“I had no intention of starting a restaurant group; I thought about renaming it the Accidental Restaurant Group,” jokes Daniel Patterson. Accidentally or not, the chef has undeniably changed the Bay Area dining scene since he opened his first restaurant, Babette’s, in Sonoma in 1994. Today the Daniel Patterson Group includes five restaurants, an upcoming collaboration with Minnesota Street Project scheduled to open this winter, and the acquisition of the historic Alfred’s Steakhouse earlier this year. And Patterson doesn’t appear to be slowing down. In January, he left his position as executive chef of Coi to focus on Locol, the burgeoning alternative fast-food chain he created with L.A. food star Roy Choi. Locol strives to bring quick, healthy dining options into low-income communities that lack affordable alternatives to traditional fast-food chains. It’s a stark contrast to the elegant fare served in rarefied dining rooms—often with a price tag to match—that he’s known for. But Patterson says the mission of every project is the same: “We want to feed people. We want to make them happy.”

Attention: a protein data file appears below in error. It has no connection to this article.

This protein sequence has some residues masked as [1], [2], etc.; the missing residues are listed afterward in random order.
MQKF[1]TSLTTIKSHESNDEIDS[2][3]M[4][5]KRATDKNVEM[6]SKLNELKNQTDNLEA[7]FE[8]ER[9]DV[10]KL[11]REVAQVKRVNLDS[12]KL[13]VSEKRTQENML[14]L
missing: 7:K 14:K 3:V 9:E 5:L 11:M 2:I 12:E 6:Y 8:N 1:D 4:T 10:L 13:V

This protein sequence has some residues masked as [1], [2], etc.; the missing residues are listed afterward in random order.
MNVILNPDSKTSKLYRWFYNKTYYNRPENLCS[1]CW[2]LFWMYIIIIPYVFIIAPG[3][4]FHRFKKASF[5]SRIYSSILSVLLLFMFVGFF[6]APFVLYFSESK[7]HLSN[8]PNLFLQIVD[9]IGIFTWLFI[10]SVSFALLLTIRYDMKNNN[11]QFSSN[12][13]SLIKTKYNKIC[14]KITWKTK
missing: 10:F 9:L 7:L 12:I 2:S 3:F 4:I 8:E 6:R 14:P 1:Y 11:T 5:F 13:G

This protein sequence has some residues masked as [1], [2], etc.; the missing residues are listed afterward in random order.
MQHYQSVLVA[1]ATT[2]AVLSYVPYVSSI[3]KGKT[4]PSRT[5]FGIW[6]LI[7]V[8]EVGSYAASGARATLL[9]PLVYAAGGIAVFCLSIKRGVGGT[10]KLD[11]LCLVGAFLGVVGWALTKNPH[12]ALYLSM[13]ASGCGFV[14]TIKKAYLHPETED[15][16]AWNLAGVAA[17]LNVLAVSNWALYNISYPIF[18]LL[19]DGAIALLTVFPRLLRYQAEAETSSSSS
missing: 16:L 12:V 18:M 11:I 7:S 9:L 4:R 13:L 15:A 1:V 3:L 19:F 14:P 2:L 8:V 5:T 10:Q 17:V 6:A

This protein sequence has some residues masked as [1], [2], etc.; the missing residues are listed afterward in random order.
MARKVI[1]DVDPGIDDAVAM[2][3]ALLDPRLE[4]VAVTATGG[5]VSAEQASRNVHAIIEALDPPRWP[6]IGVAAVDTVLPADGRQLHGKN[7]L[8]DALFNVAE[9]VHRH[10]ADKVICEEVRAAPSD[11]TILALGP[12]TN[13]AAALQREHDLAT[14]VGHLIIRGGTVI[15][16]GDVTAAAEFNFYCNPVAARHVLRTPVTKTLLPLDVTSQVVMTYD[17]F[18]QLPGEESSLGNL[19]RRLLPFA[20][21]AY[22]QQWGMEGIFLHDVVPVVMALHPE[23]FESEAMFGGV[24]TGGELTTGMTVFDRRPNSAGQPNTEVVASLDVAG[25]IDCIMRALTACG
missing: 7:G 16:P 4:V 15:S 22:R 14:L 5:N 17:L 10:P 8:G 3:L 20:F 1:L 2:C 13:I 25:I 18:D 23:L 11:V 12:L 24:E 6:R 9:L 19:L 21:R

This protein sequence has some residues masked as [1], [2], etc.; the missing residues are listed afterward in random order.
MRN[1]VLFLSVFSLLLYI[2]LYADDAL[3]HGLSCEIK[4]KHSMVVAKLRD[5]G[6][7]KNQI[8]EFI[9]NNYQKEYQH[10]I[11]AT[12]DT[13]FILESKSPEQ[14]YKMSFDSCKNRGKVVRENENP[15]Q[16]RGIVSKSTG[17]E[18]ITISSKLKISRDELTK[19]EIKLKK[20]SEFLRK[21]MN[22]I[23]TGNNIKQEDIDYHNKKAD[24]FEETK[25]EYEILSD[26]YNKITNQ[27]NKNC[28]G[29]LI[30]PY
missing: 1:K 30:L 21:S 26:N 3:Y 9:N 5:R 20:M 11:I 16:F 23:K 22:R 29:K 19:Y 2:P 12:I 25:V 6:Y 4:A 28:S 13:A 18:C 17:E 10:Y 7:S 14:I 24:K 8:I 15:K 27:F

The 2016 Best Chefs Academy
A roster of former winners who voted on this year’s inductees.
Scott Baird Booze Guru, 2015
Chris Blanchard Wine Director, 2006
Sarah Bonar Pastry Chef, 2015
Melissa Chou Pastry Chef, 2010
Brett Cooper Rising Star Chef, 2013
Janet Rikala Dalton Pastry Chef, 2004
Christie Dufault Wine Director, 2007
Greg Dunmore Rising Star Chef, 2006
Yoon Ha Sommelier, 2012
Katianna Hong Rising Star Chef, 2015
Dennis Leary Empire Builder, 2014
Shelley Lindgren Wine Director, 2005
Thomas McNaughton Empire Builder, 2015
Sean O’Brien Rising Star Chef, 2005
Rajat Parr Wine Director, 2009
Stephanie Prida Pastry Chef, 2013
Evan Rich Chef of the Year, 2014
Sarah Rich Chef of the Year, 2014
Ceri Smith Booze Curator, 2013
Claudio Villani Wine Director, 2003
William Werner Pastry Chef, 2014
Debbie Zachareas Wine Director, 2001


Originally published in the August issue of San Francisco 

Have feedback? Email us at
Email Andrea Powell at
Follow us on Twitter @sanfranmag
Follow Andrea Powell on Twitter @AndreaPowellSF